Roosevelt elk populations on the southern Olympic Peninsula have been stable to increasing for a decade.
The Skokomish Tribe started tracking 150 elk in 2008 and is now tracking about 300 elk across eight herds in the Skokomish Valley, Wynoochee and outlying areas of Matlock and McCleary, west of Shelton.
Studying the population growth, herd health and migration patterns involves putting GPS or VHF collars on at least one female elk in each herd.
Overall, the tribe is tracking nearly 20 collars throughout all the groups, with the goal to collar at least two elk in as many herds as possible, said Bethany Ackerman, the tribe’s wildlife management biologist.
“The GPS data gives us an idea of each herd’s home range and seasonal movements,” she said. “The VHF collars provide home range data too, but they mostly help with composition surveys.”
Composition surveys involve determining the ratios of bull to cow, calf to cow, and the total elk in a herd. The tribe also looks for limping elk, which could be a sign of hoof rot.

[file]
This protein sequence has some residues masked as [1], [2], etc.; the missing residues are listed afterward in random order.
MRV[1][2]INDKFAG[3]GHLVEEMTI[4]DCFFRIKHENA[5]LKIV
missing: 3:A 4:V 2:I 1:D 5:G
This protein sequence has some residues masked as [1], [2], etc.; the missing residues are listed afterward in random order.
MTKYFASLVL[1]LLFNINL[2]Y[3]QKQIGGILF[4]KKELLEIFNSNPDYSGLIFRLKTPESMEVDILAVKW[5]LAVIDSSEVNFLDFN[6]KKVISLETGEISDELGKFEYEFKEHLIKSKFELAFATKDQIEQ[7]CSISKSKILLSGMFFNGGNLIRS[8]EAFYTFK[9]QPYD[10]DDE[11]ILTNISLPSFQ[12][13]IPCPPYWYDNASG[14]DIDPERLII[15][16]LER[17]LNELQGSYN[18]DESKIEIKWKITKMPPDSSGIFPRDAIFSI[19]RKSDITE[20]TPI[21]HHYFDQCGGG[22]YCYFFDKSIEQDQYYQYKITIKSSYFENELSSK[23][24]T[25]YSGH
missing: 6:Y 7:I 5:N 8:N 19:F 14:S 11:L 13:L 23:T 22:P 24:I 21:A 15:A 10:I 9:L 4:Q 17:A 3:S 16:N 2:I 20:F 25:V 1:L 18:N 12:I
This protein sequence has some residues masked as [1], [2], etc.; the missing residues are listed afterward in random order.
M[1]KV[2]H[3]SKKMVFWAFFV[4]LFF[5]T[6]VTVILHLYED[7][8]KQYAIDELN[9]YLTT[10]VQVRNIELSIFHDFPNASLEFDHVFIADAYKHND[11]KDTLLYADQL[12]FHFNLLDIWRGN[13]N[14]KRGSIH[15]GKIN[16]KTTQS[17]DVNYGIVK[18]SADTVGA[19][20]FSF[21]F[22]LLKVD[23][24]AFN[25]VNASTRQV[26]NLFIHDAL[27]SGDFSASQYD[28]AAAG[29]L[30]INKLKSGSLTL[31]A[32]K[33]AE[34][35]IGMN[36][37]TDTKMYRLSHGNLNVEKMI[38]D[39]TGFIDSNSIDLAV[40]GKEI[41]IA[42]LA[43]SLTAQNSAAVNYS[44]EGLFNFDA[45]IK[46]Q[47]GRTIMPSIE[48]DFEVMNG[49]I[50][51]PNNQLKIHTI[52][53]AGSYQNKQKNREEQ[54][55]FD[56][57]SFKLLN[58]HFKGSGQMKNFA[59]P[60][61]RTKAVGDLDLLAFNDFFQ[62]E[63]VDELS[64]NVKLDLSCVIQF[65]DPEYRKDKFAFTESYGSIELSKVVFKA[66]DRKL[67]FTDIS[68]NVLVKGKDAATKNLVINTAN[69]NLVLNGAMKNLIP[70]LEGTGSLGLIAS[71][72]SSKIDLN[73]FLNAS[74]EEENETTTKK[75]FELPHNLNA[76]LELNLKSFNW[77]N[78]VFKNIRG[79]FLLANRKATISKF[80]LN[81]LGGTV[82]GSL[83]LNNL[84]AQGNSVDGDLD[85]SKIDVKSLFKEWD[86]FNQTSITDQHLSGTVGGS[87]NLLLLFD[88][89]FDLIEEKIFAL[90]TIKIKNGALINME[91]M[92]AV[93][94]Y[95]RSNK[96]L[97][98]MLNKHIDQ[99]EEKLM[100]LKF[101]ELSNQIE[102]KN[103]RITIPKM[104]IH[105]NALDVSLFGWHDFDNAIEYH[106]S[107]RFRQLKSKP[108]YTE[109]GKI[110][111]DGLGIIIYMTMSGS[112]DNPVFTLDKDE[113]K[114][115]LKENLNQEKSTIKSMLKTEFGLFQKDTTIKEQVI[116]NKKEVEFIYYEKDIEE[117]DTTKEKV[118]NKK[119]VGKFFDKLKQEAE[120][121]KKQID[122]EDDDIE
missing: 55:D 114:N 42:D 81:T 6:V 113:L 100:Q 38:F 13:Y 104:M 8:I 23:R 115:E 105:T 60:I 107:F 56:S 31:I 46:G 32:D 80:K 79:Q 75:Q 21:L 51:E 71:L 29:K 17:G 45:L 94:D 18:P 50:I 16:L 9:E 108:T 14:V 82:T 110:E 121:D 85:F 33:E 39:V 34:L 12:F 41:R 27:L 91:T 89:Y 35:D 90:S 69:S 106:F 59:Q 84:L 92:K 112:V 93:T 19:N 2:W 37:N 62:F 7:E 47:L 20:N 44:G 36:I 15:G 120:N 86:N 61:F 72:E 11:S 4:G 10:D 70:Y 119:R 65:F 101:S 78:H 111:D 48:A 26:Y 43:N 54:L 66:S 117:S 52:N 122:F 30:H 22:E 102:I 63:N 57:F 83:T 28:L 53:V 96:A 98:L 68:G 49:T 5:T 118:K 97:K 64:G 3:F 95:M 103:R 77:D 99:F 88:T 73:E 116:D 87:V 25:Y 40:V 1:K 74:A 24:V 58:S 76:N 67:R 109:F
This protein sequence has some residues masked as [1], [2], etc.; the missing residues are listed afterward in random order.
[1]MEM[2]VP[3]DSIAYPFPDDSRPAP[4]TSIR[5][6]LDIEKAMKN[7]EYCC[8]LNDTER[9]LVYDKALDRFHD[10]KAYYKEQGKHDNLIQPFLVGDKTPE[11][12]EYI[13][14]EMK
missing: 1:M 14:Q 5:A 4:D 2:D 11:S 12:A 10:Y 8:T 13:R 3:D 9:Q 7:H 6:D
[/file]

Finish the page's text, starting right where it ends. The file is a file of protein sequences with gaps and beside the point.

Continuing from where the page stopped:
While the GPS collars take location points every four hours, the VHF signals are used by the tribe as marks for tracking the herd from the ground or the air.
“If we can see them, we can get composition data,” Ackerman said. “When we do composition flights, we use all collars as marks for a mark-recapture population estimate.”
Both collars also have a built-in mortality sensor, which lets the tribe know if an animal has died.
“Most herds have been pretty consistent in size,” Ackerman said. “The Skokomish Valley herd has grown a lot in the last 10 years. They’ve made a habit of spending most of their time on private agricultural land where they don’t get disturbed, so that is likely contributing to the growth.”
Skokomish Tribe wildlife technician Shane Miller adjusts a collar to put on a female elk. The collar tracks the movement of the elk and her herd. Photo: Tiffany Royal